Three Reasons for Vanderbilt's Success

On Saturday Vanderbilt will compete in its first ever College World Series. How did Vanderbilt go from years of baseball mediocrity to its first ever trip to the college showcase in Omaha? Look inside to find the top three reasons in no particular order.


For years Vanderbilt played at downtrodden McGugin Field, a field which was considered by far the worst in the SEC and one of the worst nationally. It consisted of a baseball field surrounded by bleachers. However, early in the current millennium Vanderbilt supporters and administrators decided to finally upgrade the Commodores' baseball facility after a masterful effort by former Vanderbilt coach Roy Mewbourne, who had fought for a new facility.

On April 27, 2002 Vanderbilt dedicated brand new Charles Hawkins Field. A state-of-the-art facility, Hawkins held just 2,000 at the time of its construction. Former Vanderbilt athletic director Todd Turner said at the time that the university didn't expect to get much out of the over $5 million investment. Nothing could be further from the truth. Thanks to former Commodore player and benefactor Charles Hawkins Vanderbilt now has a facility that's as fine as any in the nation. Where the previous facility was a symbol of the university's lack of commitment to baseball, the new facility is a monument to a new beginning for Vanderbilt baseball. The "Hawk" is a facility that players who are professional in caliber would be proud to play in and thankfully many now do.


Vanderbilt has ridden the backs of its fine pitchers since the announcement of the building of Hawkins Field. It started with Jeremy Sowers who was recruited by former Vandy skipper Mewbourne. Sowers won 23 games in Nashville and then went on to the Cleveland Indians organization. Tim Corbin and his staff have continued attract top pitchers with names like David Price (photo at left), Mike Minor, along with the current group of outstanding hurlers wearing the Black and Gold.

Commodore pitching coach Derek Johnson serves a key draw for the outstanding pitching talent that have come to Vanderbilt to get an outstanding education while honing their pitching abilities. Johnson is considered one of the top 3 pitching coaches in college baseball. There are 40 or so other decent coaches in minor league baseball but few that are able to develop a young arm as fast as Johnson.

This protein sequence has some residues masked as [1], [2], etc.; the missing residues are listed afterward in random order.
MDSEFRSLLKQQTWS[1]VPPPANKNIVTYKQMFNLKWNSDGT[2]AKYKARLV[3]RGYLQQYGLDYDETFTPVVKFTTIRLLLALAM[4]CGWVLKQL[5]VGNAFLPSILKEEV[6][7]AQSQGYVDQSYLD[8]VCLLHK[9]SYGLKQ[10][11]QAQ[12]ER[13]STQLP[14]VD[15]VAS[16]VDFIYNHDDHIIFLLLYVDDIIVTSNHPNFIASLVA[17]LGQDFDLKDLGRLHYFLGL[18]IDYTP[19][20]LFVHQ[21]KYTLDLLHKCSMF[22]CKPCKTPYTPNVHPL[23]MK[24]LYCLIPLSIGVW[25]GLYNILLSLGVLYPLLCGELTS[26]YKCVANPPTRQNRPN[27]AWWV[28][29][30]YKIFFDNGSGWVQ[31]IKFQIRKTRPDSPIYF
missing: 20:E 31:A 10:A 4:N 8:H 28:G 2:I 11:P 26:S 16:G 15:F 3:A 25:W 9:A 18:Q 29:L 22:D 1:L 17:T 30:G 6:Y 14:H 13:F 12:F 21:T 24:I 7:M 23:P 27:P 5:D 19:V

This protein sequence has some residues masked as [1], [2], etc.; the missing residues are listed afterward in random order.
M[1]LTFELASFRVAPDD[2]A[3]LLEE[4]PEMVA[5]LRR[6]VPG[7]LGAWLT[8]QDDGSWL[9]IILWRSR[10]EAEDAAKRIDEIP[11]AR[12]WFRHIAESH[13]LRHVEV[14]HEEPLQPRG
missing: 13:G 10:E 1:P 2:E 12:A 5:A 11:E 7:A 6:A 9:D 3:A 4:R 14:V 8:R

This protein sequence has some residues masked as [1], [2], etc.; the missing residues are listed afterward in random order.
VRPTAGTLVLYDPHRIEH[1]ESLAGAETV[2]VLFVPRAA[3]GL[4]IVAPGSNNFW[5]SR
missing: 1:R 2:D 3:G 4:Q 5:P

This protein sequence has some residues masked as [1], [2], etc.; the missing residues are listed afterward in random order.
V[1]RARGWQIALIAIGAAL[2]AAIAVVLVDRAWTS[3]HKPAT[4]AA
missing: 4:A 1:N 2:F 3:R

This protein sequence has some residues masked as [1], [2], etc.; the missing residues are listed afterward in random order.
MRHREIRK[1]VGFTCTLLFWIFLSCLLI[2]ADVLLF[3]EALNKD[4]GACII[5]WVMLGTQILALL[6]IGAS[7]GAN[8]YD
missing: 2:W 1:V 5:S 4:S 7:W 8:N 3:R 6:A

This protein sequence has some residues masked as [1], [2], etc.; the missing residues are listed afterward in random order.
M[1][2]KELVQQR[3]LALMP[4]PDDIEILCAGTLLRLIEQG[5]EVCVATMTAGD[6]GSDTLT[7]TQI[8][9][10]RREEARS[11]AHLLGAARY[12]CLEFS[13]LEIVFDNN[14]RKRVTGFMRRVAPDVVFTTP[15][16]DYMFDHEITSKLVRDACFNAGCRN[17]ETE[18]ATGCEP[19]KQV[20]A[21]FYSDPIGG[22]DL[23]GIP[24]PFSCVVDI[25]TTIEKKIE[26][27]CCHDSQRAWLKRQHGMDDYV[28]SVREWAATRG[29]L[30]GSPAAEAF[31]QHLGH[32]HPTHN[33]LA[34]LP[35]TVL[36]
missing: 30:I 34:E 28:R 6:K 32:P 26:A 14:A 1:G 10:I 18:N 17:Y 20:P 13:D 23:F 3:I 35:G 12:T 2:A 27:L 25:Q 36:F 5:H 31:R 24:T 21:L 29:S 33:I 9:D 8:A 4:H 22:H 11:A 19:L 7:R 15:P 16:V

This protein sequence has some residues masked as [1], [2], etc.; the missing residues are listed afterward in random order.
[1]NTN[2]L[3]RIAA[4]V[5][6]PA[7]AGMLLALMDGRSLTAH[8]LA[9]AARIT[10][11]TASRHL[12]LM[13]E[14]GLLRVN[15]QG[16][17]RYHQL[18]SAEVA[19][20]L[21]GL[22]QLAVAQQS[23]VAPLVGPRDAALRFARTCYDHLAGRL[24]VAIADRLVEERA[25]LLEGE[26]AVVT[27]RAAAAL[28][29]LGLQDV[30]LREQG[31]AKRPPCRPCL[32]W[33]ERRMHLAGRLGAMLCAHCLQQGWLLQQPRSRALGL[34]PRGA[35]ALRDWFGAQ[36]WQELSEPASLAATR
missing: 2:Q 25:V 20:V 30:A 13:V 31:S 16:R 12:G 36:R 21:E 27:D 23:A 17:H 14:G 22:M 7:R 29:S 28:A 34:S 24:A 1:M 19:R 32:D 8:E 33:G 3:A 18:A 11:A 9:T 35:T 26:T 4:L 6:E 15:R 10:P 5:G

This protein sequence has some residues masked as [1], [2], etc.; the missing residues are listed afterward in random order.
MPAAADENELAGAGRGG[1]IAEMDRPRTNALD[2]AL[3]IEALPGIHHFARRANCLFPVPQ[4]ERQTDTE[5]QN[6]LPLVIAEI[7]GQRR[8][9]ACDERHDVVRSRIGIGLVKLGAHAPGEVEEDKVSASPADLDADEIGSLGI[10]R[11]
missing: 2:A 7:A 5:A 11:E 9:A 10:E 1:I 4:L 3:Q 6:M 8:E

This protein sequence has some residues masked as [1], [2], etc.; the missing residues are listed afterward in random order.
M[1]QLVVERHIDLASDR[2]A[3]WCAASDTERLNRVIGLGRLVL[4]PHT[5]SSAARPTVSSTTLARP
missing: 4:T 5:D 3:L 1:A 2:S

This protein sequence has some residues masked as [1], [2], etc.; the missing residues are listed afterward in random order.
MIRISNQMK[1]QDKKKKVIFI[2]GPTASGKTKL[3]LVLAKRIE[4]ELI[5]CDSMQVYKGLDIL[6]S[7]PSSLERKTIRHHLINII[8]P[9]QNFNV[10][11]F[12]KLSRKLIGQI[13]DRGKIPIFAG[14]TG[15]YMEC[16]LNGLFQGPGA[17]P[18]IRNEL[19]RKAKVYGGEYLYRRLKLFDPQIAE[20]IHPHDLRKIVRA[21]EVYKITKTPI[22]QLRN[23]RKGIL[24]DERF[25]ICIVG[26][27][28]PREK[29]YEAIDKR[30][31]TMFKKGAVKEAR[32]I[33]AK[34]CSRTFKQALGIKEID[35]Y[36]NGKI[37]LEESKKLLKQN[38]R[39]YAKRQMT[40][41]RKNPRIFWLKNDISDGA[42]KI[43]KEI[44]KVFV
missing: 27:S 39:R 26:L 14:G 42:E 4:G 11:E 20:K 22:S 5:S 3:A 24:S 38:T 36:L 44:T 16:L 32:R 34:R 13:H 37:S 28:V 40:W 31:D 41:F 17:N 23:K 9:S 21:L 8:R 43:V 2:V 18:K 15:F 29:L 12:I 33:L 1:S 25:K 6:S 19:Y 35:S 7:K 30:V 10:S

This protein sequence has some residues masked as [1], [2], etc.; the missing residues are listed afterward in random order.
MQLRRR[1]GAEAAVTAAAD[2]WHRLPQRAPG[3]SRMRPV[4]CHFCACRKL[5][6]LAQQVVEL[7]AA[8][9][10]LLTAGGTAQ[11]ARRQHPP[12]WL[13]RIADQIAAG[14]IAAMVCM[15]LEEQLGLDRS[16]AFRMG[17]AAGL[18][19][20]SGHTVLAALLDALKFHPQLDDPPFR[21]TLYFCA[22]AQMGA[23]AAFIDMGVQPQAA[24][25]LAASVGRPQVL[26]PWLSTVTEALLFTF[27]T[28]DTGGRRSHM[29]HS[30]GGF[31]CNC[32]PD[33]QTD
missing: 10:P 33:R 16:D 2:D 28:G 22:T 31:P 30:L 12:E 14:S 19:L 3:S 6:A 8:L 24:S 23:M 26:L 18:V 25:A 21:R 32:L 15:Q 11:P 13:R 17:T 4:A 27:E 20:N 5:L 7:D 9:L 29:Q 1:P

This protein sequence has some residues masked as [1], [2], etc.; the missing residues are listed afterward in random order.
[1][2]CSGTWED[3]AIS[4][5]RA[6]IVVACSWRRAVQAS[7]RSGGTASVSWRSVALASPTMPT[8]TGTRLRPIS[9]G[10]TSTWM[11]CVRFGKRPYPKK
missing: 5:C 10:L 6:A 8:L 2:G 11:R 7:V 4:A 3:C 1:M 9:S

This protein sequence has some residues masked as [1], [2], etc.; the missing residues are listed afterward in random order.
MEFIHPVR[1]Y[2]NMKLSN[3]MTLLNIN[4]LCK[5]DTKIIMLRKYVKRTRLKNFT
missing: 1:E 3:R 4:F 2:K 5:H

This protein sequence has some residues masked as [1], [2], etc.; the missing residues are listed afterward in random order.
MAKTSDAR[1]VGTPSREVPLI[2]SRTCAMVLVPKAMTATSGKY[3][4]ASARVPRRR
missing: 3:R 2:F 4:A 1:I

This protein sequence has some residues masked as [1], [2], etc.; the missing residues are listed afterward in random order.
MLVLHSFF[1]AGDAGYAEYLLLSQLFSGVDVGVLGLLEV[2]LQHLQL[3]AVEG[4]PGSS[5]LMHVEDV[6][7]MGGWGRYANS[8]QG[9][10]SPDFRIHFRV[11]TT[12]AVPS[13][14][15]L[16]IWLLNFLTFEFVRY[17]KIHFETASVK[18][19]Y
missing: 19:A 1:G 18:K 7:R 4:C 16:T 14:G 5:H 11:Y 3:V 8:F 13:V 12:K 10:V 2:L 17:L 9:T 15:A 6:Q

A top notch pitcher has a choice; he can come to Vanderbilt and get a super education while being mentored by one of the top pitching coaches outside of the MLB or he can go to the minors, miss out on the college experience and get coached by sometimes three or four different mediocre pitching coaches in one year.

Maintaining a great staff of pitchers also enhances Vanderbilt's ability to attract top hitters, like Aaron Westlake who hit three home runs against Oregon State on Saturday. Star hitting prospects know if they come to Vanderbilt they'll facing some of the top pitching talent every day in practice and get great game experience competing in the nation's top baseball conference, the SEC.


Tim Corbin has been the glue that's held it all together since coming on board in 2003. His convincing of Derek Johnson stay on from the Roy Mewbourne's staff was a major coupe for the program. In addition to Johnson, Corbin has assembled a staff of excellent assistants that help recruit and develop Vandy's players.

Corbin (photo at right) has consistently landed top 10 recruiting classes since coming to Nashville. Division I college programs can only have 11.7 players on scholarship and any player on scholarship must have at least ¼ of a scholarship. Corbin has been a magician getting his players financial aid and enabling them to afford tuition at one of the Southeast's most expensive universities.

His strategy and knowledge of the game has enabled Vandy to win over 64 percent of its games since he has been in Nashville, second best of SEC coaches and a percentage that will surely increase after the current stellar season. Few Commodore fans will ever forget the suicide squeeze call made by Corbin in last year's Louisville Regional which vaulted Vanderbilt into its second Super Regional ever. Corbin has now coached all three Super Regionals that Vandy has ever participated in and will soon coach the Commodores in their first ever College World Series.

Corbin has also fought for several additional facilities improvement since that came after the opening of Hawkins Field. He pushed for over 1,400 additional seats and the construction of a baseball office complex along with the addition of outfield seating.

With a ticket to the College World Series in hand, the Commodore baseball program has only one other objective in order to reach the full spectrum of college baseball accomplishments. A National Championship would further promote the excellence and new winning tradition of the Vanderbilt baseball program and foster even more success. Top Stories